COVID-19 and Cardiovascular Disease: Key Considerations for Cardiovascular Nurses

This article was co-written by Oluwabunmi Ogungbe, MPH, RN and Yvonne Commodore-Mensah, PhD, MHS, RN

Coronavirus disease 2019 (COVID-19) is an infectious disease caused by the severe acute respiratory syndrome coronavirus 2 (SARS-CoV-2). Contrary to earlier reports that COVID-19 was mostly a respiratory disease, it is now well accepted that COVID-19 is a multi-organ system disease. COVID-19 affects the cardiovascular system and has major implications for the care of patients with cardiovascular disease (CVD).

Patients with pre-existing CVD and risk factors such as hypertension, diabetes, and obesity have higher morbidity and mortality from COVID-19.1,2 A meta-analysis of 1,527 patients with COVID-19 reported the prevalence of hypertension, diabetes, cardiovascular and cerebrovascular disease as 17.1%, 9.7%, and 16.4% respectively.3 With regards to risk-stratification, patients with cardiovascular conditions are at the highest risk for adverse outcomes and should be closely monitored. 

Patients hospitalized with COVID-19 may develop Acute COVID-19 Cardiovascular Syndrome (ACovCS), characterized by multiple cardiovascular complications including myocarditis, cardiomyopathies, myocardial infarctions, hemodynamic instability, and ventricular arrhythmias.4 Although, the exact cause of this phenomenon is unknown, associations with microvascular injury, myocarditis systemic cytokine-mediated injury, or stress-related cardiomyopathy are suspected. Patients hospitalized with COVID-19 also experience coagulopathies characterized by elevations in fibrinogen and D-dimer levels and are at risk for venous thromboembolism.5

Since COVID-19 has been linked to CVD, guidance from the American College of Cardiology6 and the European Society of Cardiology7 is that CVD patients with COVID-19 be triaged based on disease severity and managed per hospital protocol. PCNA has also created a “COVID-19 Resources for Cardiovascular Nurses8 webpage.

There are promising therapies to manage COVID-19, including antiviral agents, anti-inflammatory therapies, interleukin-6 inhibitors, and convalescent plasma.9,10 Remdesivir, a direct-acting antiviral drug is FDA-approved to treat COVID-19, through an Emergency Use Authorization based on preliminary results from the Adaptive COVID-19 Treatment Trial. In the study, participants who received Remdesivir had a 31% faster time to recovery compared to the control group (p<0.001).11 Since some of these therapies are under investigation, their cardiovascular safety remains unclear.

Management of acute cardiovascular complications remains unchanged for COVID-19 negative patients. However, nurses should remain vigilant when caring for patients with suggestive symptoms and in areas of high transmission. Usual care is recommended for CVD patients with two negative COVID-19 tests within 24 hours.12 The involvement of renin-angiotensin-aldosterone system (RAAS) antagonists’ in SARS-COV-2 pathogenesis is unclear. Several cardiovascular professional organizations have issued statements supporting the continued use of Angiotensin-converting enzyme Inhibitors and Angiotensin Receptor Blockers.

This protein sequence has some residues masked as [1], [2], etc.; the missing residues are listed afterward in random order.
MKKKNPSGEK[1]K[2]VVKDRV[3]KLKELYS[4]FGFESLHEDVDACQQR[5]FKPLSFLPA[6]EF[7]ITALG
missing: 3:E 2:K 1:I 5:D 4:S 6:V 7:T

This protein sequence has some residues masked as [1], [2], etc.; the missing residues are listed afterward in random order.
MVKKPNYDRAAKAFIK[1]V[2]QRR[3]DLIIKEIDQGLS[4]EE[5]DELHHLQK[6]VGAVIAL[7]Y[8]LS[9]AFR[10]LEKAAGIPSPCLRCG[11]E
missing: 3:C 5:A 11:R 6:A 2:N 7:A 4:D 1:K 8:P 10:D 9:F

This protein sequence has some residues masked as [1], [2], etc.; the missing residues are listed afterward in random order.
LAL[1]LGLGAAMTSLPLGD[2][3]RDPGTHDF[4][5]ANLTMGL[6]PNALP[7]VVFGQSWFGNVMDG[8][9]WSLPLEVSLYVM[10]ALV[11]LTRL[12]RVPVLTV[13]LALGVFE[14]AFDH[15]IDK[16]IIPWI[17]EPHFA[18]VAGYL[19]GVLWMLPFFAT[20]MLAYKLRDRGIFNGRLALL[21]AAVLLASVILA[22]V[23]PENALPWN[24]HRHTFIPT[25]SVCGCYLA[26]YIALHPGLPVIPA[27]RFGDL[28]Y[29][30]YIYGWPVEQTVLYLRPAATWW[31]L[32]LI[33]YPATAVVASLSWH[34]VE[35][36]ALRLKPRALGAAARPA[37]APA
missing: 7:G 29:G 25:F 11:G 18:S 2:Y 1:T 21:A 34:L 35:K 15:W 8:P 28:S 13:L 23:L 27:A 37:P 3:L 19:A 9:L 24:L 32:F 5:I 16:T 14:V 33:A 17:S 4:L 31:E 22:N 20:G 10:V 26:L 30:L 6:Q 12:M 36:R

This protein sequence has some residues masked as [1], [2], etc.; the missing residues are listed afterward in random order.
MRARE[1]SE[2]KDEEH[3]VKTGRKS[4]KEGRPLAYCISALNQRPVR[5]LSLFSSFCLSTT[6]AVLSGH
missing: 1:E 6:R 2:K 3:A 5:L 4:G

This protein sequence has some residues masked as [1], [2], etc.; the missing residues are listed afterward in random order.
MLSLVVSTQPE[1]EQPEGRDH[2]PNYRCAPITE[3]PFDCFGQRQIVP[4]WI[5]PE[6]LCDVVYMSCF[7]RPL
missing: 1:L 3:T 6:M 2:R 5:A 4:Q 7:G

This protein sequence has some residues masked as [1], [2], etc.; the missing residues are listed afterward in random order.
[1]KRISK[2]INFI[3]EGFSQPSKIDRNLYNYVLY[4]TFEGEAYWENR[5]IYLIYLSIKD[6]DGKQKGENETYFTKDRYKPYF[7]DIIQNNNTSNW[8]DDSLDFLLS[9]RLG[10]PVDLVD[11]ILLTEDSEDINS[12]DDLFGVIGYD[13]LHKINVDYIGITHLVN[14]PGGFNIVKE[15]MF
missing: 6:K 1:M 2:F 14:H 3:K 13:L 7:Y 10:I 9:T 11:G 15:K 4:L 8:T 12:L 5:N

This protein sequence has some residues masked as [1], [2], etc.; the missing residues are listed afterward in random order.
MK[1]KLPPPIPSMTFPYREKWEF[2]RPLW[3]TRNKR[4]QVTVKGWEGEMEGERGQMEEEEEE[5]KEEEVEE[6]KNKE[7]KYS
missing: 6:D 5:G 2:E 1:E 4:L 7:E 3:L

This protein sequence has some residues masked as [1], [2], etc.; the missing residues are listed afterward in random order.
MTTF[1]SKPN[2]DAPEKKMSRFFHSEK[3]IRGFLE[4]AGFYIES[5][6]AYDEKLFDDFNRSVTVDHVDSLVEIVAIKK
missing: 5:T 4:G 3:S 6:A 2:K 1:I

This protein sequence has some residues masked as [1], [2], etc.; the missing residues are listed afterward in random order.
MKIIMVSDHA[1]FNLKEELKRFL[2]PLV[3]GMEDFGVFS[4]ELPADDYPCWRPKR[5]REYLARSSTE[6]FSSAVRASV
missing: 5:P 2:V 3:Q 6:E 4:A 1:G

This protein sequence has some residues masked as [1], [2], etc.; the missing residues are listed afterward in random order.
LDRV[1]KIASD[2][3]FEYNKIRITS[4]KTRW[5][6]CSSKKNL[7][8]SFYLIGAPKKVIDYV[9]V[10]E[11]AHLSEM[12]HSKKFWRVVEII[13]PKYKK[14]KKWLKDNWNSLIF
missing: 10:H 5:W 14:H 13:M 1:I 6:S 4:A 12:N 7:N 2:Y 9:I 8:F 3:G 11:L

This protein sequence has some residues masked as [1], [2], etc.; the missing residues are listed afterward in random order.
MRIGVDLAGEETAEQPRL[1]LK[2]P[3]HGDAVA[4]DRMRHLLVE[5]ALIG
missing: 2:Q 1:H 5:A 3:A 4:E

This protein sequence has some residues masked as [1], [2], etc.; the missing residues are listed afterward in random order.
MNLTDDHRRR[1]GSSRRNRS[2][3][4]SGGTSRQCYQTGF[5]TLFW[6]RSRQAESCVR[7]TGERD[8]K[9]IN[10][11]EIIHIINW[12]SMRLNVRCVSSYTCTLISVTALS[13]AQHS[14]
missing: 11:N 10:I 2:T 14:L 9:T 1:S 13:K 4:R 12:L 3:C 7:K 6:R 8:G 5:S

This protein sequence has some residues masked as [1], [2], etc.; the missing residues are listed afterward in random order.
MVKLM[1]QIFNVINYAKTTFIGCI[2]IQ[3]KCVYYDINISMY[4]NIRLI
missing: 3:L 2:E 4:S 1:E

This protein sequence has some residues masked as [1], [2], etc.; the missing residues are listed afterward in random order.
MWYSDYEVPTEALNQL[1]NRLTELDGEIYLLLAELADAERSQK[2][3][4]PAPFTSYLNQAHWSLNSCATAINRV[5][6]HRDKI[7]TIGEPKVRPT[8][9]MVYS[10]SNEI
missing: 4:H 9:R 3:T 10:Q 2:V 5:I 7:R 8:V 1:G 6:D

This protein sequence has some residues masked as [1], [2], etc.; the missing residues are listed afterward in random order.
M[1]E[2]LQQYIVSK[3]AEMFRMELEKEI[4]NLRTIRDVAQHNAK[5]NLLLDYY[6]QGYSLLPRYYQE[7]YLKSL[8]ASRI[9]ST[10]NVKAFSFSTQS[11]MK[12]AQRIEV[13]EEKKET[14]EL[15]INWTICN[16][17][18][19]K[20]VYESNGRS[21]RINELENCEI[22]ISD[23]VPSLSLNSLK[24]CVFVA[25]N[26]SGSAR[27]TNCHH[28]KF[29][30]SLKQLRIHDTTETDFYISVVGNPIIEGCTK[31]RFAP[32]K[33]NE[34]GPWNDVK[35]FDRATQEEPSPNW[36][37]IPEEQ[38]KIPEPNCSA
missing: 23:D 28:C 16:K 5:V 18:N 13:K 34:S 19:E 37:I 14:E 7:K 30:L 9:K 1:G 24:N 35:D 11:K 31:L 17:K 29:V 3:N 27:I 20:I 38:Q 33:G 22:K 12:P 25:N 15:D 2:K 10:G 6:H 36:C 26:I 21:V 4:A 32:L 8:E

Patients with cardiovascular conditions are a high-risk group, and cardiovascular nurses should limit exposures to persons who may be infected with the virus or settings where physical-distancing is not enforced. Nurses should adhere consistently to standard practices like wearing masks outside the clinical setting. In the clinical setting, cardiovascular nurses should use appropriate personal protective equipment (PPE) in delivering care to patients with or without COVID-19. There have been reports of shortages of PPE, which places nurses and other healthcare providers at risk. Thus, cardiovascular nurses should be engaged in advocacy efforts to ensure a consistent supply of PPE, access to COVID-19 testing, and contact-tracing across the country to reduce the burden of COVID-19.


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  6. American College of Cardiology. COVID-19 clinical Guidance For the cardiovascular care team. Updated 2020. Accessed August, 14, 2020.
  7. European Society of Cardiology. ESC guidance for the diagnosis and management of CV disease during the COVID-19 pandemic. Updated 2020. Accessed August, 14, 2020.
  8. Preventive Cardiovascular Nurses Association. COVID-19 resources for cardiovascular nurses. Updated 2020. Accessed August, 14, 2020.
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  11. National Institute of Health. NIH clinical trial shows remdesivir accelerates recovery from advanced COVID-19. Updated 2020. Accessed August, 13, 2020.
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